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Sandia Creates GaAs-based Nano-material For Mixing Light Waves

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Optical metamixer mixed two laser pulses to produce 11 waves of light ranging from the near infrared to ultraviolet

Changing the colour of a laser has many uses from discovering hidden archeology sites in dense forests and detecting signs of extraterrestrial life in the air to potentially speeding up and increasing the capacity of long-distance communication via fibre-optics networks. Now Sandia National Laboratories has developed a new material that could produce tiny multicoloured lasers switchable in an instant.

Research on the new light-mixing metamaterial was published in Nature Communications. The work was led by Sandia Senior Scientist Igal Brener along with collaborators at Friedrich Schiller University Jena. The paper reports how a metamaterial made up of an array of GaAs nanocylinders mixed two laser pulses of near infrared light to produce 11 waves of light ranging in colour from the near infrared, through the colours of the rainbow, to ultraviolet.

A metamaterial is a material made up of tiny, repeating structures that interact with electromagnetic waves in ways conventional materials cannot. The structures are much smaller than the wavelength of light they are designed to manipulate. They are somewhat similar to the natural structures that give blue morpho butterfly wings their spectacular iridescence. The wings have scales with tiny repeating structures, which reflect light to produce the blue colour.

GaAs bends light strongly, which is essential for this kind of metamaterial, said Brener. Each nanocylinder is about 500nm tall with a diameter of about 400nm. They are laid out in a square pattern about 840nm apart from one another.

Current ways to mix light, such as those used for green laser pointers, use specially crafted crystals to perfectly align the light waves to allow mixing, said Brener. This is called phase matching. Because of physical rules, each crystal can only efficiently match the phases of one colour of incoming light to produce one different colour of light. Sandia's metamaterial works in a completely different manner.

Instead, the team selected two near infrared lasers with wavelengths tuned to the metamaterial's resonant frequencies, or the wavelengths that bounce around inside the nanocylinders best, said Polina Vabishchevich, a Sandia postdoctoral appointee and first author on the paper. The light from these two lasers - call them frequencies A and B - mix to produce 11 colours from different mixing products including A+A, A+B, B+B, A+A+B, and A+B+B, among other complex mixing products.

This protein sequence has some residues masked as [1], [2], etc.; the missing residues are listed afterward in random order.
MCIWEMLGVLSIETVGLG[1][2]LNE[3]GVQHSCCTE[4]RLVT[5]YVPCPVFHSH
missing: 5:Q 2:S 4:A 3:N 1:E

"With this tiny device and two laser pulses we were able to generate 11 new colours at the same time, which is so cool," said Vabishchevich. "We don't need to change angles or match phases."

The metamaterial was made using processes borrowed from semiconductor device fabrication. This fabrication was conducted at several Sandia facilities including Sandia's Microsystems Engineering, Sciences, and Applications complex and the Center for Integrated Nanotechnologies, a Department of Energy Office of Science user facility jointly operated with Los Alamos National Laboratory.

"If we didn't have access to the instrumentation we have at Sandia, this research would have been impossible," said Brener. "Without CINT's specialised femtosecond laser system, it would have been very challenging to perform these measurements." A femtosecond is one millionth of a billionth of a second and femtosecond lasers produce powerful light.

Though the conversion efficiency for the optical metamixer is very low - for example the resulting red-orange light is very weak compared to the incoming light - Brener believes the efficiency can be greatly improved with further work, perhaps by stacking multiple layers of metamaterial.

Many different kinds of chemical and biological research, from using specialised microscopes to study how diseases evade the immune system to studying the chemistry of combustion to improve vehicle efficiency, require light at specific wavelengths. This optical metamixer could convert light from lasers to a new wavelength where a laser might not be available or allow researchers to switch from one wavelength to another without having to buy a different laser, said Brener.

Switchable, tunable lasers could also be useful in biological, chemical and atmospheric research; remote sensing; fibre-optics-based communication; even quantum optics.

The research team included collaborators from Friedrich Schiller University Jena; John Reno, a CINT materials scientist who grew the semiconductors; Sandia physicist Mike Sinclair, who was involved in the modeling and theory; and two former Sandia researchers Sheng Liu and Gordon Keeler.

This work was funded by US DOE Office of Science.


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